She Speaks is a choral song cycle composed by Alice Dryden and Amy Gordon, which sets the text by Sharon Goldstein. It weaves together the experiences and voices of different women, both artistically and literally. The text and the music were a result of a close collaboration among the composers and the poet. The cycle is a progression through generations of strong women. Each woman throughout history has been able to build on the strength and courage of her ancestors.

Movement 1, She Is Silent, represents a past generation that endured hardship and suppression for the sake of the next generation. The thread from the woman’s sewing machine becomes the motivic thread that weaves throughout the other movements, anchoring future generations in her quiet resolve.

In Movement 2, She Dreams, the next generation spends her days trapped, speaking other people’s words and ideas. Yet inside her, she holds dreams of her own stories and her own identity, and being recognized for her own worth.

Movement 3, She Speaks, explores vocal percussion and extended vocal techniques. The women gradually find their voices and speak out, with difficulty and first but with increasing confidence- This. Is. Wrong! This movement honors those who would no longer stay silent in the face of injustice.

Movement 4, She Rages!, is the most specific and direct response to current events. The voices of women, silenced for too long, break free- and they are furious! Each voice demands to be heard as they build on one another. The movement transitions into a triumphant march honoring the women that came before them, referencing each of the previous movements in both text and music.

The ending, co-written by both composers, ties off the thread that wove through each movement. All the voices, men and women, speak together to convey one unified message: It is more important now than ever to find the courage to listen and to speak out.

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We Three Kings is a traditional Christmas Carol telling the story of three Magi who followed a star to Bethlehem, leading them to the infant Jesus. This arrangement, commissioned by Jonathan Bautista and dedicated to Nova Vocal Ensemble, features a modern reharmonization and an original motive (introduced in the tenors’ first three notes) that is woven throughout the entire piece. Each choir part is featured throughout the arrangement, with verses being sung by sopranos, altos, and tenors. The original motive is passed between the parts in a contrapuntal texture, making this a good arrangement for any choir looking for fun interplay and hocket-like textures.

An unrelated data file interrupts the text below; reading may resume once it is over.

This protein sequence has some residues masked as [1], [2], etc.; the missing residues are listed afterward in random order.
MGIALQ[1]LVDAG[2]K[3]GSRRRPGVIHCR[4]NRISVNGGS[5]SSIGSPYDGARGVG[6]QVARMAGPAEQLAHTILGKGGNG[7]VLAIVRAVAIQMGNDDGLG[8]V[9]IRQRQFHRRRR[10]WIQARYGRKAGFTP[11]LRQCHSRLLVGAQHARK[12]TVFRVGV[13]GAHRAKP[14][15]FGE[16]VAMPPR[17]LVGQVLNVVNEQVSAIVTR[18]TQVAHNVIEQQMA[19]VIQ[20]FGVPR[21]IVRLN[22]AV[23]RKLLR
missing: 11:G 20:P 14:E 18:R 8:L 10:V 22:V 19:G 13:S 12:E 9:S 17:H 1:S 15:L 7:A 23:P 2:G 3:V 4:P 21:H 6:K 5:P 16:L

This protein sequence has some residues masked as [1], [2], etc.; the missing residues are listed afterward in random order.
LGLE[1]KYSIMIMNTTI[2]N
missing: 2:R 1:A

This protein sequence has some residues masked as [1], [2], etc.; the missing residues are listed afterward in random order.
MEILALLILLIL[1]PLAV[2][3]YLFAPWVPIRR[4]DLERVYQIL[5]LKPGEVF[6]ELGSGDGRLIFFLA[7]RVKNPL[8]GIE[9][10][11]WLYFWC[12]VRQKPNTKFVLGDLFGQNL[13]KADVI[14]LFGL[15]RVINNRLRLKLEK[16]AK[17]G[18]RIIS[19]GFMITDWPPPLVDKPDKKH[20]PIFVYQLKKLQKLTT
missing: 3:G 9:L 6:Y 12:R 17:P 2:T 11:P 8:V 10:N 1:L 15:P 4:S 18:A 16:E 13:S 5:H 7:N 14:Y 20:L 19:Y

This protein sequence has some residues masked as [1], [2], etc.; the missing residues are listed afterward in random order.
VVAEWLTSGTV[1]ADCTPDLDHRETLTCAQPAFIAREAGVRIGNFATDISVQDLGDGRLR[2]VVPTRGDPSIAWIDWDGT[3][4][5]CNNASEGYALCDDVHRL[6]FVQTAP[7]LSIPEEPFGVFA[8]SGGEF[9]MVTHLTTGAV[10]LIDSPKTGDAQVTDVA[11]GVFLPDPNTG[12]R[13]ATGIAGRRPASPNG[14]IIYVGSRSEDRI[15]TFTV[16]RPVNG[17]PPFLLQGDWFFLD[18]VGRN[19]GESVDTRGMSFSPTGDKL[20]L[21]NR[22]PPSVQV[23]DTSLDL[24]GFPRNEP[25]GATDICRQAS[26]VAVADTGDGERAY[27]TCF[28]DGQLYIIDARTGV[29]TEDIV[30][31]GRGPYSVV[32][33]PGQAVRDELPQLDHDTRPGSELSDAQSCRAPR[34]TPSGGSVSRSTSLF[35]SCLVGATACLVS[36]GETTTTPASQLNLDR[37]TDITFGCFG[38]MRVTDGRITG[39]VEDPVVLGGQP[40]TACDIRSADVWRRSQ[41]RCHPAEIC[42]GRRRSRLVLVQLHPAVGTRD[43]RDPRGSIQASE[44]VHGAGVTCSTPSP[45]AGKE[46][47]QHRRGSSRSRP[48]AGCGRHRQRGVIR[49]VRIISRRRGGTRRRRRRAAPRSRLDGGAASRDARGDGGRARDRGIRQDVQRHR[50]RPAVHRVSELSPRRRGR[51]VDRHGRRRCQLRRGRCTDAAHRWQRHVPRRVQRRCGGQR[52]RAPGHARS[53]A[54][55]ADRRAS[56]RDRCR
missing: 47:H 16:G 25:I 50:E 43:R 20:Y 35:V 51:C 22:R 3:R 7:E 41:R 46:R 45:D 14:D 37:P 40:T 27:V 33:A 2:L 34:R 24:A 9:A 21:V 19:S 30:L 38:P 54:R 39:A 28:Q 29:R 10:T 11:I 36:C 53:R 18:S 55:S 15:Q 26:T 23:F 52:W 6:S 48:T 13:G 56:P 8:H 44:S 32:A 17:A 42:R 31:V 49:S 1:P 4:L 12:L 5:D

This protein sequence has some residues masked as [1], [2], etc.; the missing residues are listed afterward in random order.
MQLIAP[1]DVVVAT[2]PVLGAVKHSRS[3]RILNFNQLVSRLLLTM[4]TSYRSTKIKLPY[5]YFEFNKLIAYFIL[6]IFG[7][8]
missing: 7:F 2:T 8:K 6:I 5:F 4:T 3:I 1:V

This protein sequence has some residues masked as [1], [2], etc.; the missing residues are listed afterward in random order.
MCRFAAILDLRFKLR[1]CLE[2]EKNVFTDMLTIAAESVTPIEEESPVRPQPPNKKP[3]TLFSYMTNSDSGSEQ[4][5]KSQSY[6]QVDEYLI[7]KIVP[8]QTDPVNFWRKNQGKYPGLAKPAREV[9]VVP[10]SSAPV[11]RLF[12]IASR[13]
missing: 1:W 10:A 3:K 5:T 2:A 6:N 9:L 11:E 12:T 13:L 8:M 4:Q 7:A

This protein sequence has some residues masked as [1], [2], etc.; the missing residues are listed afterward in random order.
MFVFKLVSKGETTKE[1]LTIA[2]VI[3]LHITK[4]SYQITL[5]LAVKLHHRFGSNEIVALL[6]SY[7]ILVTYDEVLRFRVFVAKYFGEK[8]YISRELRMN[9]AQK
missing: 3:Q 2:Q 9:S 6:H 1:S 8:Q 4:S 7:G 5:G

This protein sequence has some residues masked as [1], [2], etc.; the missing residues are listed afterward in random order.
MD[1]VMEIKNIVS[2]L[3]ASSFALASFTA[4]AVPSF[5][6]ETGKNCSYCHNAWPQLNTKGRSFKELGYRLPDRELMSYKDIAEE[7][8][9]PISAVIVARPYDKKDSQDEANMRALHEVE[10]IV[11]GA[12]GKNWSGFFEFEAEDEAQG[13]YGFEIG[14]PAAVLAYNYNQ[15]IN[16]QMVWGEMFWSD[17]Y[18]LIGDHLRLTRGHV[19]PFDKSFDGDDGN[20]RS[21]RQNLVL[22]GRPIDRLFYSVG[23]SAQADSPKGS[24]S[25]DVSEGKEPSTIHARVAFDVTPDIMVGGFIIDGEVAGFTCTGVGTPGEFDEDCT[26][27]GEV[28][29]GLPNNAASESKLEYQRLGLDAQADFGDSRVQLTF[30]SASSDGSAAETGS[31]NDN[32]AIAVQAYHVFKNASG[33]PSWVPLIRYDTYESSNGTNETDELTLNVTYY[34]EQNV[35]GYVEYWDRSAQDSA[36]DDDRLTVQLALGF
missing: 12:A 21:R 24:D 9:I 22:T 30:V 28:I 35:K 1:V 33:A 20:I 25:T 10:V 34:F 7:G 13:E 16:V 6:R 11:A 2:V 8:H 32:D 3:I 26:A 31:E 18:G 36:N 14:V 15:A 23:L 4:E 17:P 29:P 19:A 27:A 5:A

This arrangement would fit well in any holiday-themed concert, Festival of Lessons and Carols, or sacred Christmas and/or Epiphany service.

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NEW SUMMER SHOWS! Here are a few highlights of my upcoming summer performances: Sat July 22nd at 7pm at The Coffee House Gallery in Altadena: The Los Angeles Belles will be performing a few of my pieces, including “Shadows“. More info here.   Sunday July 30th at 4pm at St. Mark’s Episcopal Church in Glendale: The Los … Continue reading July 19th, 2017

My brand-new choral song cycle “In Memoriam“, commissioned by Jonathan Bautista,  is receiving its world premiere by Nova Vocal Ensemble this Sunday 5/21/17 at 7:30pm at Eagle Rock Covenant Church. This has been my biggest and most important piece as of yet, as it reflects on the still very palpable American tragedies that occurred in … Continue reading May 15th, 2017

In Memoriam is a three-movement song cycle, commissioned by Jonathan Bautista and Nova Vocal Ensemble, for SATB choir and featured soprano and baritone soloists. The song cycle, which sets the text written by Sharon Goldstein, is a commentary on 21st-century American Tragedy, focusing especially on the tragedies that occurred in 2016. The cycle begins and ends with the forward-looking refrain: “An ounce of pain must leaven a pound of love”. This refrain brings a sense of hope that love will always overcome hate and pain, and that communities will overwhelmingly choose love in reaction to acts of hate and violence.